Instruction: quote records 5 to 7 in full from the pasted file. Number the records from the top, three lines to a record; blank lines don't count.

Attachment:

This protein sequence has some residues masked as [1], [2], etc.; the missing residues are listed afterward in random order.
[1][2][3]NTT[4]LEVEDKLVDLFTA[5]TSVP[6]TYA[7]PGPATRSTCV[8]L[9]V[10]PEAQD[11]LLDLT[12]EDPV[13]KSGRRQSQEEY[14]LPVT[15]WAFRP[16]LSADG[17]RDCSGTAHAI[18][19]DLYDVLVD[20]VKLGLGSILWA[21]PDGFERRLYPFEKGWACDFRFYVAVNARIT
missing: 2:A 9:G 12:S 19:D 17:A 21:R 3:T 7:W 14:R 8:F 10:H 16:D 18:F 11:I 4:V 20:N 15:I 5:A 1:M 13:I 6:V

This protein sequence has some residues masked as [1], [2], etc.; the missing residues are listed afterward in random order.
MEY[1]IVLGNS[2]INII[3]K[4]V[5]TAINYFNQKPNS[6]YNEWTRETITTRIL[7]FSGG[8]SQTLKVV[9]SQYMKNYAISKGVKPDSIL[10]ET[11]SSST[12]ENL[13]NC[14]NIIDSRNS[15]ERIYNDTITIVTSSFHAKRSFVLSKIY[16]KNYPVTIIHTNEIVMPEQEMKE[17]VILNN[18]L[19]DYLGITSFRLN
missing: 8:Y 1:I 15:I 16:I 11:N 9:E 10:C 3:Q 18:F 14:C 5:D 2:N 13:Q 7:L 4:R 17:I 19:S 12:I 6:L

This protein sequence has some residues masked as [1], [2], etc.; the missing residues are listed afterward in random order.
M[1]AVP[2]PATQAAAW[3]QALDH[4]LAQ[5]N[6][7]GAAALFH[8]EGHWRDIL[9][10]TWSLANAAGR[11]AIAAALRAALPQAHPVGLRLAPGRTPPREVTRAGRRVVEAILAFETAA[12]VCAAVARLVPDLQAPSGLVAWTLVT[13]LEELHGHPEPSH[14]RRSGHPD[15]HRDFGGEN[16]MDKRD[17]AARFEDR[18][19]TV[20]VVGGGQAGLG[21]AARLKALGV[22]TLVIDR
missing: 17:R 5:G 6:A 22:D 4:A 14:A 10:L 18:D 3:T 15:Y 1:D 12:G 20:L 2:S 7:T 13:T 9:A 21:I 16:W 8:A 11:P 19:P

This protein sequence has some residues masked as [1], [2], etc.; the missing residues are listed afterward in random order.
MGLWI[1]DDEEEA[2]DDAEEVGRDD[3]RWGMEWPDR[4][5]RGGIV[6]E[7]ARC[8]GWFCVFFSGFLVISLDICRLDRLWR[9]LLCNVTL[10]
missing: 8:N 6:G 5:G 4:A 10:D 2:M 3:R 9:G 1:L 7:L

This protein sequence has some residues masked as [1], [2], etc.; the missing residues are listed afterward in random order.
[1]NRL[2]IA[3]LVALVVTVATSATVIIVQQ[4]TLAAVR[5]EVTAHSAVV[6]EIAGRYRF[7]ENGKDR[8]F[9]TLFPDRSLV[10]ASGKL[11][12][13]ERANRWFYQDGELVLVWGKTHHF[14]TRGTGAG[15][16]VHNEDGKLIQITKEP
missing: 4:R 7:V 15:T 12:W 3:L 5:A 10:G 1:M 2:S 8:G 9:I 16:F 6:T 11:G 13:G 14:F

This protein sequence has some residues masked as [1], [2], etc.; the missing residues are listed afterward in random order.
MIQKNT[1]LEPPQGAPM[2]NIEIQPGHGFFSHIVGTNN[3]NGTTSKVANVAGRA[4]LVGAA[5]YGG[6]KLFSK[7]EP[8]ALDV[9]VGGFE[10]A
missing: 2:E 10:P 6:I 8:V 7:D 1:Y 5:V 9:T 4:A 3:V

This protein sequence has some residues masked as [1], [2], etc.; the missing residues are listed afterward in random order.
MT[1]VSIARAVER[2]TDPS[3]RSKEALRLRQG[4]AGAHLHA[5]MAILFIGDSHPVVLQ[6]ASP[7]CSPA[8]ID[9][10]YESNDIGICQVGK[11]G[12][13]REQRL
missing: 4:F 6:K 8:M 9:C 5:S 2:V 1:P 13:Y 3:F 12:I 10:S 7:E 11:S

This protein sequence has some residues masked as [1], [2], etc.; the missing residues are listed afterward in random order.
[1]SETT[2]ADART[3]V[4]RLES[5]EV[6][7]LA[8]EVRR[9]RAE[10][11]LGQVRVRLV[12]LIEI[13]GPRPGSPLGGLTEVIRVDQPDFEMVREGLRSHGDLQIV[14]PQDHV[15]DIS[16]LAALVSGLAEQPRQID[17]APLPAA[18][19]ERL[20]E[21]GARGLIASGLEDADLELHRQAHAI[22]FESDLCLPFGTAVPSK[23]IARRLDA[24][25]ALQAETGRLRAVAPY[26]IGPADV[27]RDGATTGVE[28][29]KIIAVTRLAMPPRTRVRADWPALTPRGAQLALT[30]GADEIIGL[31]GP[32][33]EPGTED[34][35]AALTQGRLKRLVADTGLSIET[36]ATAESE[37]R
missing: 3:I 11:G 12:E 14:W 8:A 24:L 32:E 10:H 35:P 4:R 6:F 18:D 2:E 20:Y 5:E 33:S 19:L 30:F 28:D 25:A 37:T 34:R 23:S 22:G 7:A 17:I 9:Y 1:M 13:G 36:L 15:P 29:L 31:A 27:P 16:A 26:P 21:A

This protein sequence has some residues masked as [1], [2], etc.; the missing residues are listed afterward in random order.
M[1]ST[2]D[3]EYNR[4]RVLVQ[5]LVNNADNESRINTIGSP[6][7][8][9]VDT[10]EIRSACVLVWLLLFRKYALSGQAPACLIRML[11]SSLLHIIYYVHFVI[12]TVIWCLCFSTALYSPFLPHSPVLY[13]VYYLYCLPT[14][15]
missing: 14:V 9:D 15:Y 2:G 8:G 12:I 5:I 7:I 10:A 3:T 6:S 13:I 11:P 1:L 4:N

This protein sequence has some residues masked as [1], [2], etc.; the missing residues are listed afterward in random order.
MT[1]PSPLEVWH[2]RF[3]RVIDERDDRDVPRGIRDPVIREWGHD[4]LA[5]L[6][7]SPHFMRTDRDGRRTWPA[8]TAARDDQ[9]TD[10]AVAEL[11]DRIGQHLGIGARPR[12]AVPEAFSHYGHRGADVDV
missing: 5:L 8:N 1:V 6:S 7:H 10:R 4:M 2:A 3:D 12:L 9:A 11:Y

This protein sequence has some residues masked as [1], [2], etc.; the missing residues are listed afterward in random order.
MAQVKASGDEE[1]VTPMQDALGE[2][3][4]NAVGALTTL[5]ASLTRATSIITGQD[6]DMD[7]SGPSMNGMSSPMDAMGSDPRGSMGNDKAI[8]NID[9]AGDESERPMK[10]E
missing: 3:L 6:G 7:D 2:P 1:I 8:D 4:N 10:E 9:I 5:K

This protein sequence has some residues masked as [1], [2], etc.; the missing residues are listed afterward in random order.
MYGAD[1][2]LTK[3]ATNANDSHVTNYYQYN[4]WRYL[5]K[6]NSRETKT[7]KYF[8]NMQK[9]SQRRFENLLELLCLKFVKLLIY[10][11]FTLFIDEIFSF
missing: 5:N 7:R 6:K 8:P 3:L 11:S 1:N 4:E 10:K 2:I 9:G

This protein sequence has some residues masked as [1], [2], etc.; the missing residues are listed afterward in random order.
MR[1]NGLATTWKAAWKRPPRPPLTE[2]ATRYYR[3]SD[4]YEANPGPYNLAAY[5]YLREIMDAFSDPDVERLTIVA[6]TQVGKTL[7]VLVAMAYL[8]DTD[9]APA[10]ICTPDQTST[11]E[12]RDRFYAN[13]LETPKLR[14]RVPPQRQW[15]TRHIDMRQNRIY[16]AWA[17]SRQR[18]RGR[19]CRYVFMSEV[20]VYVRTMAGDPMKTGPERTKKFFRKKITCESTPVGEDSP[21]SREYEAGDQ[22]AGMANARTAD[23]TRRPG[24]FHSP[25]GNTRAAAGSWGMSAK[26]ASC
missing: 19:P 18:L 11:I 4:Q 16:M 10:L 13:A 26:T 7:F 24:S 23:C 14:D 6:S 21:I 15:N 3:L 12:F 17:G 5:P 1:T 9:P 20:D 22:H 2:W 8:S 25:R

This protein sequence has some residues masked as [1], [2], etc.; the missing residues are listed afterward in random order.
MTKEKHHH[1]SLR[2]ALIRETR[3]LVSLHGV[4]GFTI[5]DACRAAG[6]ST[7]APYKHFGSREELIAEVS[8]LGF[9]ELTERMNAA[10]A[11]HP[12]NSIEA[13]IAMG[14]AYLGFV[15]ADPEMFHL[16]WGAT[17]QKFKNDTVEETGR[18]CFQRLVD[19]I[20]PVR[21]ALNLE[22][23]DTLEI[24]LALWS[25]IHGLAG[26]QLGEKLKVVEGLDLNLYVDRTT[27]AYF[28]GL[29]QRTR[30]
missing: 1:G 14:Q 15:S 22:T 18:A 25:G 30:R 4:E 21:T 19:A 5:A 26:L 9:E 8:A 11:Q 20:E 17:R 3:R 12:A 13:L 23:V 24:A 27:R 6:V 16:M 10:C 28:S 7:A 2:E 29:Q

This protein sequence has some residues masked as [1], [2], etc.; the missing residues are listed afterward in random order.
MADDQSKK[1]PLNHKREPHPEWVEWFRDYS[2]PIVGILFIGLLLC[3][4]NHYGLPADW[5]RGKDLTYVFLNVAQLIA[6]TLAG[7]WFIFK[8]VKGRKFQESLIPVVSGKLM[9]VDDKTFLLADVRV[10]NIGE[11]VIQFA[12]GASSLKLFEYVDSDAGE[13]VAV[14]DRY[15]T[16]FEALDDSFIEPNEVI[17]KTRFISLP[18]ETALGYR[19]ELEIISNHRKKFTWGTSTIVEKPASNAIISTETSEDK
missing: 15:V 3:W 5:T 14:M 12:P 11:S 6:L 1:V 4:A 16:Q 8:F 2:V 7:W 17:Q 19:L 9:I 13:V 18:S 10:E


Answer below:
This protein sequence has some residues masked as [1], [2], etc.; the missing residues are listed afterward in random order.
[1]NRL[2]IA[3]LVALVVTVATSATVIIVQQ[4]TLAAVR[5]EVTAHSAVV[6]EIAGRYRF[7]ENGKDR[8]F[9]TLFPDRSLV[10]ASGKL[11][12][13]ERANRWFYQDGELVLVWGKTHHF[14]TRGTGAG[15][16]VHNEDGKLIQITKEP
missing: 4:R 7:V 15:T 12:W 3:L 5:A 10:G 1:M 2:S 8:G 9:I 16:F 6:T 11:G 13:G 14:F

This protein sequence has some residues masked as [1], [2], etc.; the missing residues are listed afterward in random order.
MIQKNT[1]LEPPQGAPM[2]NIEIQPGHGFFSHIVGTNN[3]NGTTSKVANVAGRA[4]LVGAA[5]YGG[6]KLFSK[7]EP[8]ALDV[9]VGGFE[10]A
missing: 2:E 10:P 6:I 8:V 7:D 1:Y 5:V 9:T 4:A 3:V

This protein sequence has some residues masked as [1], [2], etc.; the missing residues are listed afterward in random order.
MT[1]VSIARAVER[2]TDPS[3]RSKEALRLRQG[4]AGAHLHA[5]MAILFIGDSHPVVLQ[6]ASP[7]CSPA[8]ID[9][10]YESNDIGICQVGK[11]G[12][13]REQRL
missing: 4:F 6:K 8:M 9:C 5:S 2:V 1:P 13:Y 3:F 12:I 10:S 7:E 11:S